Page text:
Fluoride Action Network

Abstract

Highlights

  • Childhood fluoride exposure may adversely affect kidney function in preadolescence.
  • Adiposity status could modify the association between fluoride and kidney function.
  • Null associations found between 4-year Fluoride and preadolescent kidney function.
  • Among children with obesity, we observed an inverse association F-kidney function.
  • It is possible that the preadolescent age was too young to observe any associations.

Background

Early-life renal maturation is susceptible to nephrotoxic environmental chemicals. Given the widespread consumption of fluoride and the global obesity epidemic, our main aim was to determine whether childhood fluoride exposure adversely affects kidney function in preadolescence, and if adiposity status modifies this association.

Methods

Our study included 438 children from the PROGRESS cohort. Urinary fluoride (uF) was assessed at age 4 by diffusion analysis; outcomes studied included estimated glomerular filtration rate (eGFR), blood urea nitrogen (BUN), selected kidney proteins and blood pressure measured at age 8–12 years. We modeled the relationship between uF and outcomes, and adjusted for body mass index (BMI), age, sex, and socioeconomic status.

Results

The median uF concentration was 0.67 ug/mL. We observed null associations between 4-year uF and preadolescent eGFR, although effect estimates were in the expected inverse direction. A single unit increase in ln-transformed uF was associated with a 2.2 mL/min decrease in cystatin C-based eGFR (95% CI: 5.8, 1.4; p = 0.23). We observed no evidence of sex-specific effects or effect modification by BMI status. Although uF was not associated with BMI, among children with obesity, we observed an inverse association (B: 4.8; 95% CI: 10.2, 0.6; p = 0.08) between uF and eGFR.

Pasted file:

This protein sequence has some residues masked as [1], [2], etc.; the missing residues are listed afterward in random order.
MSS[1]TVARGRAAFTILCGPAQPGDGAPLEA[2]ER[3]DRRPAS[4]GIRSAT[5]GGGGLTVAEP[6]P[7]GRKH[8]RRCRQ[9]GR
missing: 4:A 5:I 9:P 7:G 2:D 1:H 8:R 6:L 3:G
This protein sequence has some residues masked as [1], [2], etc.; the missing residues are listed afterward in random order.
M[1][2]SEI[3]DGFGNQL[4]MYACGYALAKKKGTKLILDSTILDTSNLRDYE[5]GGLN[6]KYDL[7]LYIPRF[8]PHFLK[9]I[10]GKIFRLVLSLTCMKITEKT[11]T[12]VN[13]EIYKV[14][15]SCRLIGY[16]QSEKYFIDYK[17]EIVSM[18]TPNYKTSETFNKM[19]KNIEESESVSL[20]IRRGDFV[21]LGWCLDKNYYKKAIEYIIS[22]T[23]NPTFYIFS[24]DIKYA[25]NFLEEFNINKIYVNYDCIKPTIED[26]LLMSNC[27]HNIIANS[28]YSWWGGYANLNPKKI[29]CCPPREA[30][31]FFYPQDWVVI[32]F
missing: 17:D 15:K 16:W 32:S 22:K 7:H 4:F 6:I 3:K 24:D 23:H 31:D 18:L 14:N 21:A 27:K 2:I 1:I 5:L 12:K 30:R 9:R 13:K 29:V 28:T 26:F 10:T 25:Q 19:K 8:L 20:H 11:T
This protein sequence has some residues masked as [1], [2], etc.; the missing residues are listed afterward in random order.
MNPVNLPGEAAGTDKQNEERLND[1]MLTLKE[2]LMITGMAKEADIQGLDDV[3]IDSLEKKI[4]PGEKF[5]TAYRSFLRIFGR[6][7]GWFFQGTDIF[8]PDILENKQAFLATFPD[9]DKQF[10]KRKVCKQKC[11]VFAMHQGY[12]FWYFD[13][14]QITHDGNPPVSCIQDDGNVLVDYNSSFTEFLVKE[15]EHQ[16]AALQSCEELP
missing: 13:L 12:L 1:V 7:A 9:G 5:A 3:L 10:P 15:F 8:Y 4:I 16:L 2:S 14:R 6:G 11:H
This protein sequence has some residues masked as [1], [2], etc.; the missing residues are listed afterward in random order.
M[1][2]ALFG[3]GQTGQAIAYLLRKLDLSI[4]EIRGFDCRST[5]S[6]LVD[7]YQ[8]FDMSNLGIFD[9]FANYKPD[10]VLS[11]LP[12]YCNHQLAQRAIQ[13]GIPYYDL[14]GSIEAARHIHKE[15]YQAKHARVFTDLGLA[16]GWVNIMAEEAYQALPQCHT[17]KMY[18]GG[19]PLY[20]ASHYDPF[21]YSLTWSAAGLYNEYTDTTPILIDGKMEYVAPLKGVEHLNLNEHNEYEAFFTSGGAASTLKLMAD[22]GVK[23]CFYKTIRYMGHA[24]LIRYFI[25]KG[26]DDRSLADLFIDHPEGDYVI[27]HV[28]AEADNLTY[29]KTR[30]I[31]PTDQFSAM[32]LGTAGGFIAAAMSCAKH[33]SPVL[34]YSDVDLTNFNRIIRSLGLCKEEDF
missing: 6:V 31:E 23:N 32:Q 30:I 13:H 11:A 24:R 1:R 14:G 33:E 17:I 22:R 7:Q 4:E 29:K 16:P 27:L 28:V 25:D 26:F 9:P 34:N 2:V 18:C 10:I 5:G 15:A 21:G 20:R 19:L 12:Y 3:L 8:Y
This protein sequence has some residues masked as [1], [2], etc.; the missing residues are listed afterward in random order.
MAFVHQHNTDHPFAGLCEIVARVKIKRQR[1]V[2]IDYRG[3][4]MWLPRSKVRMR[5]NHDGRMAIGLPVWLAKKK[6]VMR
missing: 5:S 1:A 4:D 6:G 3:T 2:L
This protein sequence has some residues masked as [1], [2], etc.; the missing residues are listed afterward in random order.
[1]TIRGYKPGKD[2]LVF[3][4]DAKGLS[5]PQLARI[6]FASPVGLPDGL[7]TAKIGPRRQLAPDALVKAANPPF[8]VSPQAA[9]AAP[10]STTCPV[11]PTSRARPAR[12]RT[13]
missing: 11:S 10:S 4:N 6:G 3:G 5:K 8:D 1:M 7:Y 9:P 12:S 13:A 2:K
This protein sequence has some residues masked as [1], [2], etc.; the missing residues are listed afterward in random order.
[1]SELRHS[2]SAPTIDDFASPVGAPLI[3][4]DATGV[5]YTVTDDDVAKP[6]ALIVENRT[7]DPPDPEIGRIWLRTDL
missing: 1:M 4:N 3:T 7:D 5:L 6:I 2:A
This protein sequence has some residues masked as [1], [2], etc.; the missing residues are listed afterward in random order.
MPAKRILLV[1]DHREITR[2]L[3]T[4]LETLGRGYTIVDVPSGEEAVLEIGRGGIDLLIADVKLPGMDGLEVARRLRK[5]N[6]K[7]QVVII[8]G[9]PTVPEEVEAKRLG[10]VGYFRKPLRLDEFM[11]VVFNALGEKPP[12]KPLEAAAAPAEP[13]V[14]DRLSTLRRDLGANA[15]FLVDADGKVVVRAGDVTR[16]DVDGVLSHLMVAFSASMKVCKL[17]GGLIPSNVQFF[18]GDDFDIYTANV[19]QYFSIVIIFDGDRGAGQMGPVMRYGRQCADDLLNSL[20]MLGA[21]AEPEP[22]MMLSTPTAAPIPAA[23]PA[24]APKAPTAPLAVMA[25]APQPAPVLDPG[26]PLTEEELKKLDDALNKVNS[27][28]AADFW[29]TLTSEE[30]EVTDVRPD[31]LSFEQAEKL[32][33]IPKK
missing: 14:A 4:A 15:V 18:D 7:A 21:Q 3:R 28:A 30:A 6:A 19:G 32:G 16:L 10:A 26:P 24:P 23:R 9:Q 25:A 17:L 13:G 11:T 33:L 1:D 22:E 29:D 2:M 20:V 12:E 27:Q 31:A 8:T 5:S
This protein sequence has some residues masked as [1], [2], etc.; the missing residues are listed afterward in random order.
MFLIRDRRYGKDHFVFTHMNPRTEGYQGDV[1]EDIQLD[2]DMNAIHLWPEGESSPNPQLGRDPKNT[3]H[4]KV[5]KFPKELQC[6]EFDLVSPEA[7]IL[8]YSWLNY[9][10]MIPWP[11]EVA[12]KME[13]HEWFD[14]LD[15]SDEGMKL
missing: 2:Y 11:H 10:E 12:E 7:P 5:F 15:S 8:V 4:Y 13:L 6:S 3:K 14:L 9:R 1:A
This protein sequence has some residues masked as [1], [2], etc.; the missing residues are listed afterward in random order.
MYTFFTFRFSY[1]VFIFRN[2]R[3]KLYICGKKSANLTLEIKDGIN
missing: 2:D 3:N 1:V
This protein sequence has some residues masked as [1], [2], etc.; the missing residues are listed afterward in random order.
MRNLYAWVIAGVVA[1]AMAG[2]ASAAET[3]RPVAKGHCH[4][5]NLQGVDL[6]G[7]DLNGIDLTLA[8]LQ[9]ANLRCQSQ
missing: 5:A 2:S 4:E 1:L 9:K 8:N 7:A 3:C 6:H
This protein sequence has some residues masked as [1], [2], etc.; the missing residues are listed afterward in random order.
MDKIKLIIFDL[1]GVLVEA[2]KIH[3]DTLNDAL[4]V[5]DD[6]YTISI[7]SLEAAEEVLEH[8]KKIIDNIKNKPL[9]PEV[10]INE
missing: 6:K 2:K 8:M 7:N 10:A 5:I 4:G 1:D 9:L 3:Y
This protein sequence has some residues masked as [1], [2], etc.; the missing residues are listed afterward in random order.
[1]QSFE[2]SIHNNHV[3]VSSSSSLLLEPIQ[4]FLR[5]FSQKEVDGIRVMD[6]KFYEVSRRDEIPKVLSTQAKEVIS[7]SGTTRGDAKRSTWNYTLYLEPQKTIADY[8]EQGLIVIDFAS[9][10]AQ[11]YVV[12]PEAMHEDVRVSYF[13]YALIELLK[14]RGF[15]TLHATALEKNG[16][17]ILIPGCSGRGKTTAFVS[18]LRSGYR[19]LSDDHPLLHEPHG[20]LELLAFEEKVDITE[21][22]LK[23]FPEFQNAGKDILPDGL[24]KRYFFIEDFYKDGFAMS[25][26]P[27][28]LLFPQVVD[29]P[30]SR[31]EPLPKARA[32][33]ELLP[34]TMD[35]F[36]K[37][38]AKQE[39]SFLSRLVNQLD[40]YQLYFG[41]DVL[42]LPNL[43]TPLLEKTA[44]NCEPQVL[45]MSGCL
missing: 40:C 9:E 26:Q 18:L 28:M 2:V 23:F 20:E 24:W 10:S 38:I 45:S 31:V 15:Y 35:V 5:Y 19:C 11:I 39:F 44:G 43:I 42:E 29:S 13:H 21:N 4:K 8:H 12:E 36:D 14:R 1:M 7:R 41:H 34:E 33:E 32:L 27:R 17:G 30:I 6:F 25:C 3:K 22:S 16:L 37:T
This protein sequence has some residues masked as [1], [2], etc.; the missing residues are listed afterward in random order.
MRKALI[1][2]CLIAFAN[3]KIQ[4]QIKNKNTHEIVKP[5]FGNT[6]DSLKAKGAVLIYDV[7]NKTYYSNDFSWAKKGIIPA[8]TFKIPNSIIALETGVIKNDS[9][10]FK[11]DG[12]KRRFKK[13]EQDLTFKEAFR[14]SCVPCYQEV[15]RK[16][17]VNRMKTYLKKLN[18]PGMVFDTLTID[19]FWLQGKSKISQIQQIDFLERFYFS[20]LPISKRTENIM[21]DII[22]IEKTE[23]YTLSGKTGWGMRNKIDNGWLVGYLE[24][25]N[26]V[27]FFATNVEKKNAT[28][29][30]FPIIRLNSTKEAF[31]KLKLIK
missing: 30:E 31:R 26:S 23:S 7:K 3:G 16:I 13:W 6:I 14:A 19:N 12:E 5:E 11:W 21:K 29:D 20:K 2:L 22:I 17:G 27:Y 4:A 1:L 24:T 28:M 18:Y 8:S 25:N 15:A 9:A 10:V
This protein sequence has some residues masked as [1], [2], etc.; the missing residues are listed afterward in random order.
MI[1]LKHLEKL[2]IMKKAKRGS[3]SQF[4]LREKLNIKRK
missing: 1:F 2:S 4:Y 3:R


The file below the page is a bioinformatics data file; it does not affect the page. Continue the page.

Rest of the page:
Conclusions

Low-level fluoride exposure in early childhood was not associated with renal function in preadolescence. However, given the adverse outcomes of chronic fluoride consumption it is possible that the preadolescent age was too young to observe any effects. Longitudinal follow-up in this cohort and others is an important next step.


*Original abstract online at https://www.sciencedirect.com/science/article/abs/pii/S0013935121013098?via%3Dihub